The Human Rights Campaign (HRC) has awarded Cincinnati a perfect score on its municipal equality index, which ranks a city based on its record of laws and policies protecting sexual and gender identity. HRC vice president Fred Sainz says Cincinnati is on the “forefront of equality”.
Sainz says in the city can't rest on its laurels; and should continually rededicate itself to making life better for all citizens.
“We are hoping that this will spark a conversation at the state and national level for the passage of fully-inclusive non-discrimination laws that apply to employment, but also to housing, and to hotels and restaurants,'' Sainz says.
“Cincinnati is proving to its leaders at the state level that that is in fact what should be done in Ohio and across the country,” says Sainz.
Cincinnati is one of 38 cities in the country to receive a perfect score, along with Columbus, Seattle, Phoenix and Philadelphia. Dayton scored 95. Cleveland was rated at 79. The average score in Ohio was 83. The gay-lesbian-bisexual-transgender civil rights group ranks communities on their protections and policies promoting sexual identity and gender identity equality.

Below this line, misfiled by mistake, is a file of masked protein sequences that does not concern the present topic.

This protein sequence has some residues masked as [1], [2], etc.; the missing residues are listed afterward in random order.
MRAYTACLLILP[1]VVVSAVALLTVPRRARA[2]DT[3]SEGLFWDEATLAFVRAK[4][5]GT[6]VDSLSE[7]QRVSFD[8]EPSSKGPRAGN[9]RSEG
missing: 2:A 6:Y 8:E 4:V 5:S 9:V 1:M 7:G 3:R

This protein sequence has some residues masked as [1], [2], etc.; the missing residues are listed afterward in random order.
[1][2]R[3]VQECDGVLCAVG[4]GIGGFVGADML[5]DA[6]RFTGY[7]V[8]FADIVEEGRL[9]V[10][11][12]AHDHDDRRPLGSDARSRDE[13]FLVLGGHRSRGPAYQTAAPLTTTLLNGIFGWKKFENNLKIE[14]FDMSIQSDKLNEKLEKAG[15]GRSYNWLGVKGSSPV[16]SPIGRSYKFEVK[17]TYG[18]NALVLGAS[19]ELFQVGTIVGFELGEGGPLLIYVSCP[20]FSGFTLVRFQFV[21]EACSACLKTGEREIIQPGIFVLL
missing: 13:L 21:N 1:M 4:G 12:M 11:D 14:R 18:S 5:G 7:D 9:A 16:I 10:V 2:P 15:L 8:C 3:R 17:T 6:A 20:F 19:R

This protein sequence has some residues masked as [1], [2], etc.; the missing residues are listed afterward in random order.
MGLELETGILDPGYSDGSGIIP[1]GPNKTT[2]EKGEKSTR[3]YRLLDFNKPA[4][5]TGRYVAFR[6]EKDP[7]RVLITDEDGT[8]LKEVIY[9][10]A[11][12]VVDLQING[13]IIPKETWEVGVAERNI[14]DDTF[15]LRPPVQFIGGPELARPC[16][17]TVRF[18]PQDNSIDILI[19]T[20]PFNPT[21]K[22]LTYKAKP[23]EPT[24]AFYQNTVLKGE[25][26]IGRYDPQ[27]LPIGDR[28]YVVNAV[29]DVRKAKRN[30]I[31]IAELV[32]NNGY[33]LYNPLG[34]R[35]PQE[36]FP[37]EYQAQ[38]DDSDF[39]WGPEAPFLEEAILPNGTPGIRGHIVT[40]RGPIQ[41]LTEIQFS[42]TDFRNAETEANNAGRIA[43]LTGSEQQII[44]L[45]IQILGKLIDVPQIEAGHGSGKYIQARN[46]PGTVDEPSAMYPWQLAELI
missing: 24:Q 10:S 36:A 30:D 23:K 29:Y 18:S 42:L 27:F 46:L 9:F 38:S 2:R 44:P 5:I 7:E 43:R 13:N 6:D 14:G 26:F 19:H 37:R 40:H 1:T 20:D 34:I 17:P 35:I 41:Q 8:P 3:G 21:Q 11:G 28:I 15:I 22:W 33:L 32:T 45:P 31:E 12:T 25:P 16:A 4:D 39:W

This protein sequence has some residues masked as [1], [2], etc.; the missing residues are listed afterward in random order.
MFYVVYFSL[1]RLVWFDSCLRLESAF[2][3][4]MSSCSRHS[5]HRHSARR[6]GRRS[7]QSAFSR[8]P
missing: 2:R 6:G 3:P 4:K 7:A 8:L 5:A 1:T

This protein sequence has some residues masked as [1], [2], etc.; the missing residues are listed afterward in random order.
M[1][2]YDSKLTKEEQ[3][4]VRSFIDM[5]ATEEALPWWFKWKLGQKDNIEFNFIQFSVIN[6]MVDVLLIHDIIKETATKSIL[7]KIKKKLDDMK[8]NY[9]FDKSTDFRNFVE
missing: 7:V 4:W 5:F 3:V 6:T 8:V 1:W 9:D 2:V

The HRC gave Cincinnati a score of 100 because it extended benefits to same-sex partners of city employees, created GLBT liaisons in the police and fire departments and mayor's office, and required all city contractors to sign non-discrimination clauses. The City also created a domestic partner registry and approved covering the medical costs related to surgeries for transgender employees.
Mayor John Cranley says the ranking will be good for business, because it shows Cincinnati is inclusive.
“But even if it cost us money, even if, for whatever reason, it hurt business, it doesn’t change the fact that it’s the right thing to do, and it’s the right thing to do for humanity,” Cranley says.
Councilmember Yvette Simpson says she's proud of the award, because as someone who has suffered discrimination, she understands the need for fairness. “I know that hate and discrimination don’t go away, they just switch targets,” she says. “We want to be a city that is inclusive for all individuals; and a city that doesn’t care about who you love, but cares more that you love.”
In 2013, Cincinnati received a score of 90 on the MEI.